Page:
California home prices just reached a new record high – KTLA Los Angeles

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Home prices in California reached a new record high in April as sales increased despite elevated mortgage rates and the state’s seemingly insurmountable housing shortage.

The median price of a single-family home climbed to $904,210 last month, nearly 6% higher than March and 11% above April 2023, according to data released on Friday by the California Association of Realtors.

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Home sales also increased month over month and year over year by low single-digits.

“Both sales and prices are going up despite all the speed bumps that we’ve had along the way with the Federal Reserve and rates going up, which is hurting purchasing power,” said Jordan Levine, the association’s chief economist.

On Friday, the average fixed-rate, 30-year mortgage was 7.02%, roughly three-quarters lower than October 2023 but still significantly above the historic lows of two to three percent seen during the COVID-19 pandemic.

Region/County April 2024 March 2024 April 2023 Year-over-year price change %
Statewide $904,210 $854,490 $811,510 11.4%
Condo/Townhomes $688,000 $675,000 $634,000 8.5%
Los Angeles Metropolitan Area $840,000 $801,000 $740,000 13.5%
Central Coast $1,077,500 $950,000 $1,020,000 5.6%
Central Valley $493,500 $478,600 $463,000 6.6%
Far North $364,900 $374,950 $385,000 -5.2%
Inland Empire $607,000 $594,250 $565,000 7.4%
S.F. Bay Area $1,444,000 $1,386,500 $1,250,000 15.5%
Southern California $880,000 $850,000 $785,000 12.1%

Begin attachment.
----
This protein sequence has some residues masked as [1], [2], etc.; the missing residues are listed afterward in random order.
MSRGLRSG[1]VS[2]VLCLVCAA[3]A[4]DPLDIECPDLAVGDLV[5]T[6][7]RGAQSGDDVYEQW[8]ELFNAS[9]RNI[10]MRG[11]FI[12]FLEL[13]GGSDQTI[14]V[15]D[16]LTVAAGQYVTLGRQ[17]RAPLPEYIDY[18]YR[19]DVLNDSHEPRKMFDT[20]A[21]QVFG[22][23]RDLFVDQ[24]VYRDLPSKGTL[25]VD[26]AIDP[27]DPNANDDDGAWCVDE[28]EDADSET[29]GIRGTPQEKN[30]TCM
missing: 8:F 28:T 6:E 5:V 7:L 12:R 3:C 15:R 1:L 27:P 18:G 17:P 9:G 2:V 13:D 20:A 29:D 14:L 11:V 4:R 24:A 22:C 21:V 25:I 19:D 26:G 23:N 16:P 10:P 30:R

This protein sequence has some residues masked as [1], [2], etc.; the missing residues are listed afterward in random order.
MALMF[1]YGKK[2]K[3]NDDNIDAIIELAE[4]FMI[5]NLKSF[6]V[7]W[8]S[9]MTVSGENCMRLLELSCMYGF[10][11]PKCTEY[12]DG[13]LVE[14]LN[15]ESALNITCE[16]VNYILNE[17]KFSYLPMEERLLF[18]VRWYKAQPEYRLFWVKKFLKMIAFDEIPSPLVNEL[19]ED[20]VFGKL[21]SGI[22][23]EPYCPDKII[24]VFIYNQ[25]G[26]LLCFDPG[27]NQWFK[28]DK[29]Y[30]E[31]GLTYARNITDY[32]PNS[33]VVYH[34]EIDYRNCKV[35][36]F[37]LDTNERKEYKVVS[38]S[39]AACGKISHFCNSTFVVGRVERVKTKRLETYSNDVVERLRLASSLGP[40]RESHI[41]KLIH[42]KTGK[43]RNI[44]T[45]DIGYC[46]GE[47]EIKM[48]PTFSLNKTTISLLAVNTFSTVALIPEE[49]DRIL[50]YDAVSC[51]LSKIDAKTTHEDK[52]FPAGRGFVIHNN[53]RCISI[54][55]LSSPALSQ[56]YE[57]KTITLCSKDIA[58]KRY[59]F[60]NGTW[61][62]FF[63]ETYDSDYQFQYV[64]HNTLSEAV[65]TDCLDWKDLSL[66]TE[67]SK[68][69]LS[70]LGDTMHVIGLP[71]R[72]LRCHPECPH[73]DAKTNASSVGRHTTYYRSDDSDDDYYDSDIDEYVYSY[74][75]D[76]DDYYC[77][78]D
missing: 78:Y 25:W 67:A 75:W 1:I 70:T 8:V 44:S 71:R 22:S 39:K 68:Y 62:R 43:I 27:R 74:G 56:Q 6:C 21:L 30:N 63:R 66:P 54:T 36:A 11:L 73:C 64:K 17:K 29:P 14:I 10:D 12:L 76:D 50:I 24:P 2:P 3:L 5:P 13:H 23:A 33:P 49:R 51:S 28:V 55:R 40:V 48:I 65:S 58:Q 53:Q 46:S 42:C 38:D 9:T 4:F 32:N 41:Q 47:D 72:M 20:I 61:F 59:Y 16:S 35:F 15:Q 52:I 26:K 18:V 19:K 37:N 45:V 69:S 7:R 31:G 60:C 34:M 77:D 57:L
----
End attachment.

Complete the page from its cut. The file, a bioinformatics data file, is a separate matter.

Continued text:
California Association of Realtors (April 2024 Homes Sales Data)

“The supply issue is probably worse right now because we have so many people locked into those low rates. So even as rates come down a little from the mid-sevens to the high sixes, you see that demand start to pick back up, and it pushes those prices up,” Levine said.

According to CAR, the median home price in metro Los Angeles hit $840,000 in April, also a record.

California’s Central Coast ($1,077,500), Central Valley ($493,500) and the Inland Empire ($607,00) also reached new highs.

California’s affordability crisis is well documented, and experts point to high housing costs as one of the key contributors. This makes owning a home in the Golden State, particularly in major metropolitan areas, a good investment. However, Levine says the barrier to entry is becoming increasingly high due to the housing shortage.

“Wherever you go in the state, we’re not building enough. There are certain areas that are a little more friendly to new development. But across the board, we’ve seen incredible job and population growth over the last 20-25 years … We’ve got a lot of housing to build no matter where we’re talking about.”

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